Compliance. New ATM Regulations. EMV. ADA. New ATM Banking Regulations.
Under federal law, ATMs must be ADA compliant by March 15, 2012. Any ATM that does not meet ADA standards by the 2012 deadline could result in a civil penalty of up to $55,000 for a first offense and double that amount for subsequent offenses. The ADA compliance standards can be defined within the simple bullet points below:
Height and Reach.
The controls for the ATM machine need to be within reach of the user, between 15 and 48 inches from the floor.
The ATM must be accessible and free from obstructions.
A clear space in front of the ATM must be a minimum of 48 inches deep and 30 inches wide.
ATMs must enable speech to individuals with vision impairments.Input Controls. Controls must be tactilely discernible for each function.
The number keypads must be arranged in 12-key ascending or descending order, similar to a telephone keypad layout.
Function keys must contrast visually from any background surfaces.Display Screen. The ATM monitor must be visible and less than 40 inches from the floor.Braille. Braille instructions to begin speech mode must be included.
EMV LIABILITY SHIFTWhy it pays to adopt new technologyEMV chip technology is rolling out to consumers and merchants in the United States.
Visa chip cards protect in-store payments by generating a unique, one-time code needed for the transaction to be approved. This feature makes it virtually impossible to counterfeit cards, helping to eliminate in-store fraud.On October 1, 2015 in-store counterfeit fraud liability shifts to the party- either the Financial Institution or the merchant – that has not adopted chip technology. If a purchase is a counterfeit transaction using a chip card, but the merchant does not have EMV enabled hardware, the merchant is liable for the counterfeit fraud. Liability for ATM transactions shifted in October, 2017. When magnetic stripe cards are used at a magnetic strip terminal, the liability for counterfeit fraud falls on the issuer.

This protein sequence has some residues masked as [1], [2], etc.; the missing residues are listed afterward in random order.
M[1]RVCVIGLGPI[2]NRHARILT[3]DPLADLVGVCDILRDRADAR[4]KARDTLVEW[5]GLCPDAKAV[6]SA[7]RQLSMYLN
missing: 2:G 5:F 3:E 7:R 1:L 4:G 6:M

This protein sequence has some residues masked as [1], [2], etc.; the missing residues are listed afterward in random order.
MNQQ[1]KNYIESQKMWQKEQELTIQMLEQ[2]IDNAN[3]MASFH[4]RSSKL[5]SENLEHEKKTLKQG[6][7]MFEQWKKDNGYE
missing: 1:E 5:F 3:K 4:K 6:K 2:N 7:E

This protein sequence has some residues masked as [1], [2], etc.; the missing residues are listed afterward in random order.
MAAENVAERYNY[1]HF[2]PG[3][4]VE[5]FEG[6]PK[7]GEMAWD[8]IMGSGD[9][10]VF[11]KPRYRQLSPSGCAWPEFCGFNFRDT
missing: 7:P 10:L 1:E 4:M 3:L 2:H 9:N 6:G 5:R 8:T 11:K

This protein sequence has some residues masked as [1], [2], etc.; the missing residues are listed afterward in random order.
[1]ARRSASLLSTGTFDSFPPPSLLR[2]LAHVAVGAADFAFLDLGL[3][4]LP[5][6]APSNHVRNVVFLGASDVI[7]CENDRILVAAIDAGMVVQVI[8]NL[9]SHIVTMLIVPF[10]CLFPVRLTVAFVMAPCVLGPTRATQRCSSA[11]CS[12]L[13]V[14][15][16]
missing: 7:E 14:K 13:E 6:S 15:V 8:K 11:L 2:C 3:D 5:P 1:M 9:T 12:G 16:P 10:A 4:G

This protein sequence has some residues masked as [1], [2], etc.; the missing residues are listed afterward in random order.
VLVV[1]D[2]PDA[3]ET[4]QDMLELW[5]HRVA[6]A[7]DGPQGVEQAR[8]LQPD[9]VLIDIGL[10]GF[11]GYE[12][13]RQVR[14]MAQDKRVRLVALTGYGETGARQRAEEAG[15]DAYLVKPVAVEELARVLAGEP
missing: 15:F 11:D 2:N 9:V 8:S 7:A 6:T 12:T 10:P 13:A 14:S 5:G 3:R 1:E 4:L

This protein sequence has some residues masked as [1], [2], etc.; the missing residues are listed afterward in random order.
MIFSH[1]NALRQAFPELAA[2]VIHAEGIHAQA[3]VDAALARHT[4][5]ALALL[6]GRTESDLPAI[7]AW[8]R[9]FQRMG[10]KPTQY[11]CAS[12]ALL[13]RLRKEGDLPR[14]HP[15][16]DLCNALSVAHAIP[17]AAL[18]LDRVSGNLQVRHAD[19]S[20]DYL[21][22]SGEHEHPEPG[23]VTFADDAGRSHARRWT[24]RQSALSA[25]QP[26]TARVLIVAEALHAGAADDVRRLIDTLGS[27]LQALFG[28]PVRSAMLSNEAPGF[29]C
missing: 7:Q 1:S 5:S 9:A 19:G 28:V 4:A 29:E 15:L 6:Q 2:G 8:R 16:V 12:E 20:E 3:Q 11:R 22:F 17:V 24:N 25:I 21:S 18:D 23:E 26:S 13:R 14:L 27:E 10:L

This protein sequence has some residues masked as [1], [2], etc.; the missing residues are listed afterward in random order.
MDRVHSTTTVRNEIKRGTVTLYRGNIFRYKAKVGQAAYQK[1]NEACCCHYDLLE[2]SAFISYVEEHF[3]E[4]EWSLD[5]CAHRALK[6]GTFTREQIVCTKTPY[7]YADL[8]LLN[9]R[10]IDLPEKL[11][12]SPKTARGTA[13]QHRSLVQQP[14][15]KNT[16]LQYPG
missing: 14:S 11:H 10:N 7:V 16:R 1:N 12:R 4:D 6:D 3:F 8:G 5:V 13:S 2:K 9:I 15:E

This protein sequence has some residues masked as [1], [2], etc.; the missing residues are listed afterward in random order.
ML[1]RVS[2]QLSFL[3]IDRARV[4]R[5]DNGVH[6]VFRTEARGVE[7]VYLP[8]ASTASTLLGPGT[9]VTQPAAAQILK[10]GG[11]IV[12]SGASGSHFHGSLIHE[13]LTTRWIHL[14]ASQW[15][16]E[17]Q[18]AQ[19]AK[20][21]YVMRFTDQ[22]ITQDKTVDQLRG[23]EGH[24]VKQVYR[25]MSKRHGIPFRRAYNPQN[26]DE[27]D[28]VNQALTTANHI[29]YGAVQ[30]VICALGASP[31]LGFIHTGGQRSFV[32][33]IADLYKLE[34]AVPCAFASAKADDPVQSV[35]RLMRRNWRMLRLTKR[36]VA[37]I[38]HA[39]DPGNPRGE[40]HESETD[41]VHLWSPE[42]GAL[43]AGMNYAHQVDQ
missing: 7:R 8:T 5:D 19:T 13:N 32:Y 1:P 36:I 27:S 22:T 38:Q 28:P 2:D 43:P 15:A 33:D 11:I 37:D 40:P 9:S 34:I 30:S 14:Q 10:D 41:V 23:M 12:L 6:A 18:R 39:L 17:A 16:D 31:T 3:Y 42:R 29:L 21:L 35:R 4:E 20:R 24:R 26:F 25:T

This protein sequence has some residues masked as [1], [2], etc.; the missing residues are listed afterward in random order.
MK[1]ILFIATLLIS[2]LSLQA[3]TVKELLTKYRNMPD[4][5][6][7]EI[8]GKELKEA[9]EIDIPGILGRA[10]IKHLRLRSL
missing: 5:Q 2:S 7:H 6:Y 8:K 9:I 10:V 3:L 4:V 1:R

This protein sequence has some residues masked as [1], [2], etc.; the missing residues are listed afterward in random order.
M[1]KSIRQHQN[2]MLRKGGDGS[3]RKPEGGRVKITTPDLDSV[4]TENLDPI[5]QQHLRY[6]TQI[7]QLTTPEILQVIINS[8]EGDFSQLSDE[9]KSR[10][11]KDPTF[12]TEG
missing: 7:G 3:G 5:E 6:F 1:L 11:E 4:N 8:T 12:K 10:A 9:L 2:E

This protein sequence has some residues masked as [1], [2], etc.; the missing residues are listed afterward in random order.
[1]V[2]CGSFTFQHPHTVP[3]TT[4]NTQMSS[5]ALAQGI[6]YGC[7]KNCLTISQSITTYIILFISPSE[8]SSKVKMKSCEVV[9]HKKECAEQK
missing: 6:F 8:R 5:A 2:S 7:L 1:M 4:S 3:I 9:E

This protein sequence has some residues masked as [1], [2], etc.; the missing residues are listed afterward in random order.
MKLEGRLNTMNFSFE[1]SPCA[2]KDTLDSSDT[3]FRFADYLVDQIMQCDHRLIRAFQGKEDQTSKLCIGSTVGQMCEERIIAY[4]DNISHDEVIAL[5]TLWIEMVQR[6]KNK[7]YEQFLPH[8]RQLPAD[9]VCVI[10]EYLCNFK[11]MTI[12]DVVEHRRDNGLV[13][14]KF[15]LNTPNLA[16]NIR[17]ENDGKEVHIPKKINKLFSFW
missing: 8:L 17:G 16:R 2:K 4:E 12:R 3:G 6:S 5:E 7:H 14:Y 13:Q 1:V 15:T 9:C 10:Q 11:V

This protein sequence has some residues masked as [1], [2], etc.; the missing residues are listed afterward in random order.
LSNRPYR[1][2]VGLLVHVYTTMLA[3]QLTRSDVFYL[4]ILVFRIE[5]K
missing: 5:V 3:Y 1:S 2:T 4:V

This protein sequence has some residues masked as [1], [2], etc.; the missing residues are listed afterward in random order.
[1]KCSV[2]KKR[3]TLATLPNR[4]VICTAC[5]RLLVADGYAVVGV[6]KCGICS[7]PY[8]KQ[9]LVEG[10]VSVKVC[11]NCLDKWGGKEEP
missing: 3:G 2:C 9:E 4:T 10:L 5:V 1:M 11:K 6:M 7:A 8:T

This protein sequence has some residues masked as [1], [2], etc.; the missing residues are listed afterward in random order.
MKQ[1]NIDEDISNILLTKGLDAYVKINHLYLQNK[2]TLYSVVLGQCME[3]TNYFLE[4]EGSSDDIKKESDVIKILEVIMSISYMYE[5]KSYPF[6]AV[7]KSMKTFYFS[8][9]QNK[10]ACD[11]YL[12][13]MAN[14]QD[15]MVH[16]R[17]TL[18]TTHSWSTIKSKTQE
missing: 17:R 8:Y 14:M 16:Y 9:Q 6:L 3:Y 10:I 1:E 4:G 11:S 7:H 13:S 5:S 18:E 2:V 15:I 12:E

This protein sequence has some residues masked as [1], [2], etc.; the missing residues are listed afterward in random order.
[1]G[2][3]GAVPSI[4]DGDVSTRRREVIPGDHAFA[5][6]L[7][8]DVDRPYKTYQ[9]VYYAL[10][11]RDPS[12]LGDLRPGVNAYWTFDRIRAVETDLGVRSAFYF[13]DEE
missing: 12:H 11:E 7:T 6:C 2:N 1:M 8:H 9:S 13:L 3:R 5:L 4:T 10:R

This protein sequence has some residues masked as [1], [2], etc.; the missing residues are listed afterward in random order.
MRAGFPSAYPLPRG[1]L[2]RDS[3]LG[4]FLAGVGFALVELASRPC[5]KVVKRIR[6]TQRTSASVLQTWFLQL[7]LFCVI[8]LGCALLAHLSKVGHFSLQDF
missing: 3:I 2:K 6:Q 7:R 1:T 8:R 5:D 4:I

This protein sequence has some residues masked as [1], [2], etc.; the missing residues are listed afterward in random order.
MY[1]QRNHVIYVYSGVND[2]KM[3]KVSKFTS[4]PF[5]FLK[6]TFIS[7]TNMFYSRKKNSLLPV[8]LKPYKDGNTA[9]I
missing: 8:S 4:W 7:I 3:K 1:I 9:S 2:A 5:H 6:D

What is EMV?
EMV is a payment method based upon a technical standard for smart payment cards and for payment terminals and automated teller machines that can accept them. EMV cards are smart cards (also called chip cards or IC cards) that store their data on integrated circuits in addition to magnetic stripes (for backward compatibility). These include cards that must be physically inserted (or "dipped") into a reader and contactless cards that can be read over a short distance using near-field communication (NFC) technology. Payment cards that comply with the EMV standard are often called Chip and PIN or Chip and Signature cards, depending on the authentication methods employed by the card issuer.EMV stands for Europay, MasterCard, and Visa, the three companies that originally created the standard. The standard is now managed by EMVCo, a consortium with control split equally among Visa, MasterCard, JCB, American Express, China UnionPay, and Discover.